Scientists create thin films made from barium zirconium sulfide which could lower solar energy costs

Scientists at University at Buffalo, New York, have created thin films made from barium zirconium sulfide (BaZrS3) and confirmed »that the materials have alluring electronic and optical properties predicted by theorists.« The films combine exceptionally strong light absorption with good charge transport - »two qualities that make them ideal for applications such as photovoltaics and light-emitting diodes.« In solar panels experimental results suggest that BaZrS3 films would be much more efficient at converting sunlight into electricity than traditional silicon-based materials with identical thicknesses, says lead researcher Hao Zeng, professor of physics in the University at Buffalo. This could lower solar energy costs, especially because the new films performed admirably even when they had imperfections.
BaZrS3 belongs to a category of materials known as chalcogenide perovskites, which are nontoxic, earth-abundant compounds. In recent years, theorists have calculated that various chalcogenide perovskites should exhibit useful electronic and optical properties, and these predictions have captured the interest and imagination of experimentalists like Zeng. According to the researchers, they crafted their BaZrS3 films by using a laser to heat up and vaporize barium zirconium oxide. The vapor was deposited on a sapphire surface, forming a film, and then converted into the final material through a chemical reaction called sulfurization.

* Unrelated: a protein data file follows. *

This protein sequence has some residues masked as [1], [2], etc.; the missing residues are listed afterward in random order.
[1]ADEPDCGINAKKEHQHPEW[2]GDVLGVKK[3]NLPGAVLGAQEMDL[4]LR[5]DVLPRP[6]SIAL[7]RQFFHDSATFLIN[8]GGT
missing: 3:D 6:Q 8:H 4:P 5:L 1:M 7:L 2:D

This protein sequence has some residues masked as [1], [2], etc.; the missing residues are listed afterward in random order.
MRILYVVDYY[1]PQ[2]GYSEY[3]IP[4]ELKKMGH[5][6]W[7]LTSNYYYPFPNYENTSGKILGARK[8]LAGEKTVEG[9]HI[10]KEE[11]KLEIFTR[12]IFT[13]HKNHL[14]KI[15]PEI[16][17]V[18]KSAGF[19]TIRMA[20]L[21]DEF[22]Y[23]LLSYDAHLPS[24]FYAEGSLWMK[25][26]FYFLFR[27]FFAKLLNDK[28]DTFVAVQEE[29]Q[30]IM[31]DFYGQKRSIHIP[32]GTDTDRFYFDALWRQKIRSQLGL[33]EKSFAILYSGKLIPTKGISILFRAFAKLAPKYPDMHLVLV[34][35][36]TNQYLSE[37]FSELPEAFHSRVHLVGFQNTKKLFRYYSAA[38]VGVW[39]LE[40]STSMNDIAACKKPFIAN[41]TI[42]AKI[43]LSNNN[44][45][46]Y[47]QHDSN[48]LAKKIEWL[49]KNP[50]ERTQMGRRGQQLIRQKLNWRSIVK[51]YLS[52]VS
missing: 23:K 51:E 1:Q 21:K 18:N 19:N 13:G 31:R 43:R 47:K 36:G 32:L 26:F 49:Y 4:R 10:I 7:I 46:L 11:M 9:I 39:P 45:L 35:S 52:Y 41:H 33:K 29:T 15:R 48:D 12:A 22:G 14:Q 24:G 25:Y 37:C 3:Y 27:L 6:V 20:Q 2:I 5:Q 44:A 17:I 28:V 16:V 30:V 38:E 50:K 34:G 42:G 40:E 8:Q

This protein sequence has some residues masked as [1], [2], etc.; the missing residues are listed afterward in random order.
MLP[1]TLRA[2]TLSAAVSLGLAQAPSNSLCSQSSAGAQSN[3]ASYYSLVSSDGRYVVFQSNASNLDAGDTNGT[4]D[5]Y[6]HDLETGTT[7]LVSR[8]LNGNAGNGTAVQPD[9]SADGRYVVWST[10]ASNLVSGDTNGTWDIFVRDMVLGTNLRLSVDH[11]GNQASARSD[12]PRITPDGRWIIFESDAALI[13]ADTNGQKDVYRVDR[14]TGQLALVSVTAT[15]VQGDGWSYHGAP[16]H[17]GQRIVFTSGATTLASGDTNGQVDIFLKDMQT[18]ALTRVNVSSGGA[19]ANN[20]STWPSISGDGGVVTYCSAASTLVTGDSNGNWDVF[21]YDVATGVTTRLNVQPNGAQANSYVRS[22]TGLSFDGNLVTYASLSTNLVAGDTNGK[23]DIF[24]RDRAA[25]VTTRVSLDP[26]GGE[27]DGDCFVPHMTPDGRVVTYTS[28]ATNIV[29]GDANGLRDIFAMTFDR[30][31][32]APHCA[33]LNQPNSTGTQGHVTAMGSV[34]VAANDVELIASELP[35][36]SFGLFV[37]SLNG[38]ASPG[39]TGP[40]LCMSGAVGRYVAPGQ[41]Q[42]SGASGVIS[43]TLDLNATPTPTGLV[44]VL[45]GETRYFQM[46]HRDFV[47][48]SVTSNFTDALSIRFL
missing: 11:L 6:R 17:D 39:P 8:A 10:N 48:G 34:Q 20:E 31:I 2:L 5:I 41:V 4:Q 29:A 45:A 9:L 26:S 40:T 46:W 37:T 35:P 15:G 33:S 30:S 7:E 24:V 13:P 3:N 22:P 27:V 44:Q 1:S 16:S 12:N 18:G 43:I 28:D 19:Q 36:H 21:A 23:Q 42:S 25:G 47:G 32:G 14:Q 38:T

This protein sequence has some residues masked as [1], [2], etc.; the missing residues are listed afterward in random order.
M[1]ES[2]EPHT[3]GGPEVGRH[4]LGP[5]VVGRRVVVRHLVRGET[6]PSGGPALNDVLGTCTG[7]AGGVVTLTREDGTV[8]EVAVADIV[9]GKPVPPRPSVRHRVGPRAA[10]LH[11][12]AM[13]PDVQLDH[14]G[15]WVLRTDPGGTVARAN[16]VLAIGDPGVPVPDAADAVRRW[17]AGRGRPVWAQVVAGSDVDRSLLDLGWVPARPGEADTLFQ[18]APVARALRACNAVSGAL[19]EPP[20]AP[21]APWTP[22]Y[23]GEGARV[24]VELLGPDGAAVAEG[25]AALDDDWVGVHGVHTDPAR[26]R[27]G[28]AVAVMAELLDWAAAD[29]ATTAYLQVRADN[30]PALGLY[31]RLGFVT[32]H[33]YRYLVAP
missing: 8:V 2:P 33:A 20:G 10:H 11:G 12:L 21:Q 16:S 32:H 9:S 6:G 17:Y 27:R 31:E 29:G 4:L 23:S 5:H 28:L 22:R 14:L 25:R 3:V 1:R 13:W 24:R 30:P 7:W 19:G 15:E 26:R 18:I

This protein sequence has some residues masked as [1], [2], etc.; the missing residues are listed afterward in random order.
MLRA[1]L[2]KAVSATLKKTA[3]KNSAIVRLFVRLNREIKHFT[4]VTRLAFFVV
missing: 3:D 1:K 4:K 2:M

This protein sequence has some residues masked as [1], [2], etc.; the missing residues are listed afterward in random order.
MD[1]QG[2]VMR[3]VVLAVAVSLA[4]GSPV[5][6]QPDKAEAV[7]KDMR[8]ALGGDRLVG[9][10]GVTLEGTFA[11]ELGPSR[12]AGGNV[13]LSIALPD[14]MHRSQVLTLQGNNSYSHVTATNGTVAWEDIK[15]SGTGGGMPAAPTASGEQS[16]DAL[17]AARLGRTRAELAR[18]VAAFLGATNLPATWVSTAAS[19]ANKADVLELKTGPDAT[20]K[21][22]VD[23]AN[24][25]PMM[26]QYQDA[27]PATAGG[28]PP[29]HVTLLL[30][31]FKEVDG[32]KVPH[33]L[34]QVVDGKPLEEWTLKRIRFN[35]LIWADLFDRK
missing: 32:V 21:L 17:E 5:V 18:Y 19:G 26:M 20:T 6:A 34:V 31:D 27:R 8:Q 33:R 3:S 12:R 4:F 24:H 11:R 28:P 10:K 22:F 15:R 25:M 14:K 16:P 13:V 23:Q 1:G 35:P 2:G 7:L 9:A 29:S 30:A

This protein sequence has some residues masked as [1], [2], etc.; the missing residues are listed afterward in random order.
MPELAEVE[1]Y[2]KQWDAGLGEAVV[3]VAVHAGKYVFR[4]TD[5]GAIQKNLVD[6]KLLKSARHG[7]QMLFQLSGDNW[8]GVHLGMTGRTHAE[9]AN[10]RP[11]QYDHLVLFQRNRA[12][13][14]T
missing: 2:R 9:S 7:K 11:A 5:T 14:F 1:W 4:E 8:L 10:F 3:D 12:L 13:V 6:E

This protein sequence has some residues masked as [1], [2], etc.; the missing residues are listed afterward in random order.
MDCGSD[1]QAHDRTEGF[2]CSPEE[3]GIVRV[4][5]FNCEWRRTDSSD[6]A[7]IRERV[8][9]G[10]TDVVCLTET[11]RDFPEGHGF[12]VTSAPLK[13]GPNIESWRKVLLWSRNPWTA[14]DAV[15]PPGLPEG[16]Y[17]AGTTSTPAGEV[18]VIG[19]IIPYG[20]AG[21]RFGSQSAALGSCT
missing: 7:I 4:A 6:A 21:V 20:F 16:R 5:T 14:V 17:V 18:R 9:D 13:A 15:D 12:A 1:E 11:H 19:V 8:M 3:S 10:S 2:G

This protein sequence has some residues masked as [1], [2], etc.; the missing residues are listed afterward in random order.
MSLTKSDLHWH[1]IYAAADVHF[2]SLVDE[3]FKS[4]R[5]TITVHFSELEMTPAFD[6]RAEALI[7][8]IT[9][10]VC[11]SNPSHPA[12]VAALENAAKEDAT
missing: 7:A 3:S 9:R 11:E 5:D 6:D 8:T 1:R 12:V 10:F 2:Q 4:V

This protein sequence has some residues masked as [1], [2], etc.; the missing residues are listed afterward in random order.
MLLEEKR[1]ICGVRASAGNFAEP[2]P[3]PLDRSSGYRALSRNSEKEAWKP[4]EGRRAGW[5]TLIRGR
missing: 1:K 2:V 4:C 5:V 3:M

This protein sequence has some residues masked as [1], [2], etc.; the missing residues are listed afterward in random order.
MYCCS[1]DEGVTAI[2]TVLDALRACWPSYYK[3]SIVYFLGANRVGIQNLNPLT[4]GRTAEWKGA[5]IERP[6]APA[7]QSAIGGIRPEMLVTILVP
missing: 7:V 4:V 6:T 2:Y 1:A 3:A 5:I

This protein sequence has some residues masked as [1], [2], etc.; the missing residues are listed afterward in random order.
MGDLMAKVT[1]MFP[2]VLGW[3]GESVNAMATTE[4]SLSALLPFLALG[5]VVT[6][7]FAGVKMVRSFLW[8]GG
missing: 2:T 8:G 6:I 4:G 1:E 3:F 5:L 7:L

In addition to the NSF and DOE SunShot program, the research received support from the National Natural Science Foundation of China and the U.S. National Nuclear Security Administration’s Laboratory Directed Research & Development program.
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